For most Pages though, if your fans don’t see your content in the Facebook news feed, they won’t see you on Facebook at all!
If they don’t see you, unless they’re tightly connected with you, chances are they won’t think of you at all. They then have no reason to think of you or engage with you from time to time.
When the day comes and they need or want what you have to offer will it be your business or a competitor’s who they turn to?
Paying For Facebook, It’s No Longer The Future
Paying for Facebook is no longer the future! And, it hasn’t been for several years.
If you are relying on organic reach, chances are you are wasting your time and money on Facebook.
To ensure your fans and/or those who are not yet fans have an opportunity to see your content in the Facebook news feed, you MUST pay Facebook to promote your content.
If you don’t pay for reach, those who have liked your Page will rarely if ever see what you share. And, those who are not fans but who you would like to reach will never see your content (unless by luck someone happens to share something you’ve posted and someone in your potential audience sees it.)
In 2016, internationally recognized Facebook expert, Mari Smith, said: “Facebook organic (free) reach is down to a mere 1-6% of your fans. That is, for every 100 people on Facebook who liked your business page, only 1-6 of them actually see your posts in their News Feed.”
Examiner.com put it this way in 2014: “Facebook statistics show organic reach for your Business Page is dropping like a bowling ball off a high-rise.” And that was in 2014!
In 2020, chances are if you aren’t investing time and money in boosting content on Facebook, you’re wasting time and money on Facebook.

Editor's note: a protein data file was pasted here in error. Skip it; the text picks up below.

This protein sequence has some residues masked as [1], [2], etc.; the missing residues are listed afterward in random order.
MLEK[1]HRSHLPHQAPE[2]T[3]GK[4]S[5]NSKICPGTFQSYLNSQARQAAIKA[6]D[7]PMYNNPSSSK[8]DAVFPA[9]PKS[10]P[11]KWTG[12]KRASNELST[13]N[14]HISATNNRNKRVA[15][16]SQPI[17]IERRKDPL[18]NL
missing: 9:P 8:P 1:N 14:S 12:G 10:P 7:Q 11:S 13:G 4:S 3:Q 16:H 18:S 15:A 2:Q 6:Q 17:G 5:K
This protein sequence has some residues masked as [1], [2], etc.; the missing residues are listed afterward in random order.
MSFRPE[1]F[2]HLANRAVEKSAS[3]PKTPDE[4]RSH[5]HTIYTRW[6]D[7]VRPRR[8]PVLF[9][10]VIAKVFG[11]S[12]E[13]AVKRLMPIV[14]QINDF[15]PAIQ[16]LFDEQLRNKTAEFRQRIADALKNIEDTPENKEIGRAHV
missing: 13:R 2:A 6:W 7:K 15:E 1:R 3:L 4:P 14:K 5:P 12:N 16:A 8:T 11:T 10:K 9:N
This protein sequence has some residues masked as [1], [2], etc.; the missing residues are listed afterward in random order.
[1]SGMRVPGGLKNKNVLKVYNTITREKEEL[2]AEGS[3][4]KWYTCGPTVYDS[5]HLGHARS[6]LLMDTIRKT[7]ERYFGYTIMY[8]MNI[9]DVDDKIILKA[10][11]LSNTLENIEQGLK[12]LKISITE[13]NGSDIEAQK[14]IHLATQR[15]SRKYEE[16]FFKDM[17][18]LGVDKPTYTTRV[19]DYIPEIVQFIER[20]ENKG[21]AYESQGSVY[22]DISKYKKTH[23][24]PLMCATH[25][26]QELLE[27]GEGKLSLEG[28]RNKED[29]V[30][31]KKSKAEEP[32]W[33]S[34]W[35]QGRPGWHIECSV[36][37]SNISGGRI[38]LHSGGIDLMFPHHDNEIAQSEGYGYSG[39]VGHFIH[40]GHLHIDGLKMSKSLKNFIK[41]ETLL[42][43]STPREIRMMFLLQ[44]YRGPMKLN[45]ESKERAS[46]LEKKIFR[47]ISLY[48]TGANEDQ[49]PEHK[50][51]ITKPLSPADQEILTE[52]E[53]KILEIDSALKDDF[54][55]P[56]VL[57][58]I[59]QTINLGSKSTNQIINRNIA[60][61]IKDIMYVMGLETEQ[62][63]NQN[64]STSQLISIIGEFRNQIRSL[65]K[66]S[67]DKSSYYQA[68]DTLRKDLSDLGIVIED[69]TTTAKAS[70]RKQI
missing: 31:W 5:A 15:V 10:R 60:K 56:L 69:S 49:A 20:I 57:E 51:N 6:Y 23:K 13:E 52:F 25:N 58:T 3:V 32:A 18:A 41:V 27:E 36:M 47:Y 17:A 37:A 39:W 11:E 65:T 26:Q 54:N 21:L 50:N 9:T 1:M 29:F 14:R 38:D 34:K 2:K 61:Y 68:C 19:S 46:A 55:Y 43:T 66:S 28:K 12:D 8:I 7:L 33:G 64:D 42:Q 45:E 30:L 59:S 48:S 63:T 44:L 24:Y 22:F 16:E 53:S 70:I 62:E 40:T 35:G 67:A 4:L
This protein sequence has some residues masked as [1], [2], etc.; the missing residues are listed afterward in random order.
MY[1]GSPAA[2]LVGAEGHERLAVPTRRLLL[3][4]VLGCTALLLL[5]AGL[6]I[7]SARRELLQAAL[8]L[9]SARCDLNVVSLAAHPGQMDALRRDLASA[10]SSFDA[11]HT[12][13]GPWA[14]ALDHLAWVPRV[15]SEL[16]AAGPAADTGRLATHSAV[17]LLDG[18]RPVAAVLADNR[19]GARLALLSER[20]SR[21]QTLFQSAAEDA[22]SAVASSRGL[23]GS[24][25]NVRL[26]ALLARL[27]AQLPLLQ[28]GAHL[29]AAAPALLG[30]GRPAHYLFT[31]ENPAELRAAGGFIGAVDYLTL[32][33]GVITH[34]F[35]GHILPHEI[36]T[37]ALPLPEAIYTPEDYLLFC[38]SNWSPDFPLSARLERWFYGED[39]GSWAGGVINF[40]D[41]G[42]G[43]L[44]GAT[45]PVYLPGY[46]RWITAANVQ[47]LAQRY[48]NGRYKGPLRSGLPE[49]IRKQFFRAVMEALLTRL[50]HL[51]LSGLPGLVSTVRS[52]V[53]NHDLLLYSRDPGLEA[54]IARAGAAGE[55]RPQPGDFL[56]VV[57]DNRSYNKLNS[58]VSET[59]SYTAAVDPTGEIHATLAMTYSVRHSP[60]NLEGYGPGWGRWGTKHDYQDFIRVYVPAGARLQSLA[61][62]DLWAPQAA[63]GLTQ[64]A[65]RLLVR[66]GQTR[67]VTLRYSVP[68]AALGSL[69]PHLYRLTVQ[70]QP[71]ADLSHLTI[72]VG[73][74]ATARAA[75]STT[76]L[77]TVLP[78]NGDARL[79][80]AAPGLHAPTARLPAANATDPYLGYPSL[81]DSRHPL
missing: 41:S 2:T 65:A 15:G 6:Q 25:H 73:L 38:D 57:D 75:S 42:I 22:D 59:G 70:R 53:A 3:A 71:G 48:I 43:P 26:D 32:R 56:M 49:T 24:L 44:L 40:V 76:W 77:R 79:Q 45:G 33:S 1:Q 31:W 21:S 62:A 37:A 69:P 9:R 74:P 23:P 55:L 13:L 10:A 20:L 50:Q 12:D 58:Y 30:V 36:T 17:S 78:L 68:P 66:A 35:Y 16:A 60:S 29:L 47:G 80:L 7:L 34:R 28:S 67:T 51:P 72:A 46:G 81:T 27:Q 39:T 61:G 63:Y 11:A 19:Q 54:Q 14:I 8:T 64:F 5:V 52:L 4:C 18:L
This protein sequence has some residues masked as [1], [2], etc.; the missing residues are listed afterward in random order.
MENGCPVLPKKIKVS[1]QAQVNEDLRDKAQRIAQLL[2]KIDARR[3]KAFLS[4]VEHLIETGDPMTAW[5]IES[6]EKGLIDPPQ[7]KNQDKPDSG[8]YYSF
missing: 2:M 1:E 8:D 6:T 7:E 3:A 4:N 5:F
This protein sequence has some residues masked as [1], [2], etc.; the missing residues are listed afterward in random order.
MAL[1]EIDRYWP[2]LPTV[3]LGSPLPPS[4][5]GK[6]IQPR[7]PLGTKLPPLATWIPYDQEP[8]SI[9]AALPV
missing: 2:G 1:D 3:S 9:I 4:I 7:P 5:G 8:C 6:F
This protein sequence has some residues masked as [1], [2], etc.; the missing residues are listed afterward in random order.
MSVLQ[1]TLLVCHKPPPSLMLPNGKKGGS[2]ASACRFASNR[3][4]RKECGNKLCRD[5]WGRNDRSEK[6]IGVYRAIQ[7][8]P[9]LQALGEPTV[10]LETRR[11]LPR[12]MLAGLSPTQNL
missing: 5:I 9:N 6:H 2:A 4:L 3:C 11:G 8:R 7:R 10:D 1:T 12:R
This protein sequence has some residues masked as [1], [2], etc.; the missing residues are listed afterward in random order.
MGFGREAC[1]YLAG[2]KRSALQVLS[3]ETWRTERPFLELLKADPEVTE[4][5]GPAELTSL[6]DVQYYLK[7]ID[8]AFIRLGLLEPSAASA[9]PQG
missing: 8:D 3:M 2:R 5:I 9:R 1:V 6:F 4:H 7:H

For those interested, here is what Facebook’s policy USED to be:
Prior to mid-2016, Facebook would not allow a Facebook page to pay to boost content where the content had text on images and where the text appeared on more than 20% of the image.
These rules changed in mid-2016, and rather than Facebook arbitrarily declining to boost or promote images with text on more than 20% of an image, Facebook provided warnings about how extra text might impact the reach of your boosted post or advertisement.
The more text used in advertised content, including boosted posts, the less exposure Facebook might give the paid content in the news feed.
Image Categories For Facebook Boosted Posts
Essentially, Facebook categorized boosted posts and other advertising with text appearing on the images as follows:
- OK (preferred image style)
- Low (ad reach may be slightly lower)
- Medium (ad reach may be much lower)
- High (ad may not reach your audience)
To find out how Facebook would categorize a particular image, Facebook used a tool called the ‘Text Overlay Tool’. This tool is no longer available.
The ‘Image Text Check’ image on this page shows a few examples of branded inspirational quote mages and how Facebook classified them using the now-defunct Text Overlay Tool.